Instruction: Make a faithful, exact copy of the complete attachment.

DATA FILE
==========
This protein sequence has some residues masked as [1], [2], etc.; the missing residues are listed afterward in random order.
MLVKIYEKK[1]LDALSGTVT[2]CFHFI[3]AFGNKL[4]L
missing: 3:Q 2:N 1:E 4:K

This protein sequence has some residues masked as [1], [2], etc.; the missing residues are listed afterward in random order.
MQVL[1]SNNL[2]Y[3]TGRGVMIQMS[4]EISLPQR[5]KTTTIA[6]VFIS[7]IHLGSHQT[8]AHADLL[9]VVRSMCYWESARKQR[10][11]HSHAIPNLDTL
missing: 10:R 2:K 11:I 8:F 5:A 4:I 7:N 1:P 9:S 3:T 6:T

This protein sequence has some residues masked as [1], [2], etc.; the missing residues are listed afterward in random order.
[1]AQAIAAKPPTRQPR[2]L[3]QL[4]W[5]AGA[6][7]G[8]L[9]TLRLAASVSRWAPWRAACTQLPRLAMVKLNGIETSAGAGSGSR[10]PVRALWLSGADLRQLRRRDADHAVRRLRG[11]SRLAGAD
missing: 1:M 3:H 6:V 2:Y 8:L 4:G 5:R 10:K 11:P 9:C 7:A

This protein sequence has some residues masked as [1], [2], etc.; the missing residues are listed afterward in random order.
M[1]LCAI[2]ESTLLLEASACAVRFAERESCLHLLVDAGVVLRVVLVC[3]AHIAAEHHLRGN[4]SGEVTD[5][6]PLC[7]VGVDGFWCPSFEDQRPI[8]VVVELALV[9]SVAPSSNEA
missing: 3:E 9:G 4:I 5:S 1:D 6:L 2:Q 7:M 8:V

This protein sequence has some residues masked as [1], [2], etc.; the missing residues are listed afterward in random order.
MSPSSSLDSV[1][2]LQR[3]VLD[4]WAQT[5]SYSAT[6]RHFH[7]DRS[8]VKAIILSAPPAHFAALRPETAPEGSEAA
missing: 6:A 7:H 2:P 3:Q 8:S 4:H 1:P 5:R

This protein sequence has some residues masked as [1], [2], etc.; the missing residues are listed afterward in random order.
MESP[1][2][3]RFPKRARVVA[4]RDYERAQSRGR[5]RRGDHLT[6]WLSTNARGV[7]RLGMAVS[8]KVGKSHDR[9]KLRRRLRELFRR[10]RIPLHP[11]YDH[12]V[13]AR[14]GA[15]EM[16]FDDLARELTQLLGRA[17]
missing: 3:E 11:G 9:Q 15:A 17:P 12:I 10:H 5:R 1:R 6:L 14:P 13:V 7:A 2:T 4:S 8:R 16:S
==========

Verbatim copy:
This protein sequence has some residues masked as [1], [2], etc.; the missing residues are listed afterward in random order.
MLVKIYEKK[1]LDALSGTVT[2]CFHFI[3]AFGNKL[4]L
missing: 3:Q 2:N 1:E 4:K

This protein sequence has some residues masked as [1], [2], etc.; the missing residues are listed afterward in random order.
MQVL[1]SNNL[2]Y[3]TGRGVMIQMS[4]EISLPQR[5]KTTTIA[6]VFIS[7]IHLGSHQT[8]AHADLL[9]VVRSMCYWESARKQR[10][11]HSHAIPNLDTL
missing: 10:R 2:K 11:I 8:F 5:A 4:I 7:N 1:P 9:S 3:T 6:T

This protein sequence has some residues masked as [1], [2], etc.; the missing residues are listed afterward in random order.
[1]AQAIAAKPPTRQPR[2]L[3]QL[4]W[5]AGA[6][7]G[8]L[9]TLRLAASVSRWAPWRAACTQLPRLAMVKLNGIETSAGAGSGSR[10]PVRALWLSGADLRQLRRRDADHAVRRLRG[11]SRLAGAD
missing: 1:M 3:H 6:V 2:Y 8:L 4:G 5:R 10:K 11:P 9:C 7:A

This protein sequence has some residues masked as [1], [2], etc.; the missing residues are listed afterward in random order.
M[1]LCAI[2]ESTLLLEASACAVRFAERESCLHLLVDAGVVLRVVLVC[3]AHIAAEHHLRGN[4]SGEVTD[5][6]PLC[7]VGVDGFWCPSFEDQRPI[8]VVVELALV[9]SVAPSSNEA
missing: 3:E 9:G 4:I 5:S 1:D 6:L 2:Q 7:M 8:V

This protein sequence has some residues masked as [1], [2], etc.; the missing residues are listed afterward in random order.
MSPSSSLDSV[1][2]LQR[3]VLD[4]WAQT[5]SYSAT[6]RHFH[7]DRS[8]VKAIILSAPPAHFAALRPETAPEGSEAA
missing: 6:A 7:H 2:P 3:Q 8:S 4:H 1:P 5:R

This protein sequence has some residues masked as [1], [2], etc.; the missing residues are listed afterward in random order.
MESP[1][2][3]RFPKRARVVA[4]RDYERAQSRGR[5]RRGDHLT[6]WLSTNARGV[7]RLGMAVS[8]KVGKSHDR[9]KLRRRLRELFRR[10]RIPLHP[11]YDH[12]V[13]AR[14]GA[15]EM[16]FDDLARELTQLLGRA[17]
missing: 3:E 11:G 9:Q 15:A 17:P 12:I 10:H 5:R 1:R 6:L 14:P 13:V 7:A 2:T 4:S 8:R 16:S